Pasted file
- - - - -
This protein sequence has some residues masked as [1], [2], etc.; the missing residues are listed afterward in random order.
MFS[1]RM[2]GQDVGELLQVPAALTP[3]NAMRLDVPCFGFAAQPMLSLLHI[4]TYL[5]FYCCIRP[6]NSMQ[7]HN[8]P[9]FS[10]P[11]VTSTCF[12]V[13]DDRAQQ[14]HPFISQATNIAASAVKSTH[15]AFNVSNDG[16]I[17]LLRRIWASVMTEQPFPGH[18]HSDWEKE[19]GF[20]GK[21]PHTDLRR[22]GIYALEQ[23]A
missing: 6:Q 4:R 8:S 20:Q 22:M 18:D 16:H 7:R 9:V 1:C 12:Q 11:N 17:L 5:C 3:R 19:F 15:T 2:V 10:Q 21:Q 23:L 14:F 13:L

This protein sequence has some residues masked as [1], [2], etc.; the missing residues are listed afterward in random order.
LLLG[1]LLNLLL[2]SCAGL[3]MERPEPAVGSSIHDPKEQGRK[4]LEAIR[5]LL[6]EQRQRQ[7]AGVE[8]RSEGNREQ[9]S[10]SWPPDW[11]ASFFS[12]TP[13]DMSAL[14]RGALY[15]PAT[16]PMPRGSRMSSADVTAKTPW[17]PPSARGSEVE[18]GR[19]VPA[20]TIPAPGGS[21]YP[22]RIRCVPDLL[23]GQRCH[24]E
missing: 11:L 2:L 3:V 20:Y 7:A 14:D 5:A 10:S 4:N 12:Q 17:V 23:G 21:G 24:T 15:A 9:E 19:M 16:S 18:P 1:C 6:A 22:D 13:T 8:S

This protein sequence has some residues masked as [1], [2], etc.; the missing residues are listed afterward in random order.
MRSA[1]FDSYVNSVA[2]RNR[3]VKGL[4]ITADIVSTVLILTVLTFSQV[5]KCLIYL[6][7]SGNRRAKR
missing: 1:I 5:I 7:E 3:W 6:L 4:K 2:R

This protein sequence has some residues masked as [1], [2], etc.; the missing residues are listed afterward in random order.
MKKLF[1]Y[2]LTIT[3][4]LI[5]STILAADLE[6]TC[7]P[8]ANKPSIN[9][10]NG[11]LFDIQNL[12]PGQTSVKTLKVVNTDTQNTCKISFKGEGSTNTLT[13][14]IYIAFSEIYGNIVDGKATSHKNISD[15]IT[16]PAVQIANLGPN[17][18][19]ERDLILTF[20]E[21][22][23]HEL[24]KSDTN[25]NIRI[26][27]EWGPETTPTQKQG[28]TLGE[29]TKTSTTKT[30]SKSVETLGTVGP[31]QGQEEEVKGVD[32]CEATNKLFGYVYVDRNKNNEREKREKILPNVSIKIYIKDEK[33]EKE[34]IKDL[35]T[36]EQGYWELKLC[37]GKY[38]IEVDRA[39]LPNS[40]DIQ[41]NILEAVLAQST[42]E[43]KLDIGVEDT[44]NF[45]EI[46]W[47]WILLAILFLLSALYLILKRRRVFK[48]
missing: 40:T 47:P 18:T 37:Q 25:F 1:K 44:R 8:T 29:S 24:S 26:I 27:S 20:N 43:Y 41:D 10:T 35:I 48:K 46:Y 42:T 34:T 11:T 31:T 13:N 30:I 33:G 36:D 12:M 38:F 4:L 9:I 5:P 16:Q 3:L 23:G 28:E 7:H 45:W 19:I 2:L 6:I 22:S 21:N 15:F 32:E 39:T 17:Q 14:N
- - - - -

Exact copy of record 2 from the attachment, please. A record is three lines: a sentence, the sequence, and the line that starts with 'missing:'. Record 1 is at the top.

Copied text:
This protein sequence has some residues masked as [1], [2], etc.; the missing residues are listed afterward in random order.
LLLG[1]LLNLLL[2]SCAGL[3]MERPEPAVGSSIHDPKEQGRK[4]LEAIR[5]LL[6]EQRQRQ[7]AGVE[8]RSEGNREQ[9]S[10]SWPPDW[11]ASFFS[12]TP[13]DMSAL[14]RGALY[15]PAT[16]PMPRGSRMSSADVTAKTPW[17]PPSARGSEVE[18]GR[19]VPA[20]TIPAPGGS[21]YP[22]RIRCVPDLL[23]GQRCH[24]E
missing: 11:L 2:L 3:V 20:Y 7:A 14:D 5:A 10:S 4:N 12:Q 17:V 23:G 21:G 24:T 15:A 9:E 19:M 16:S 18:P 1:C 6:A 22:D 13:T 8:S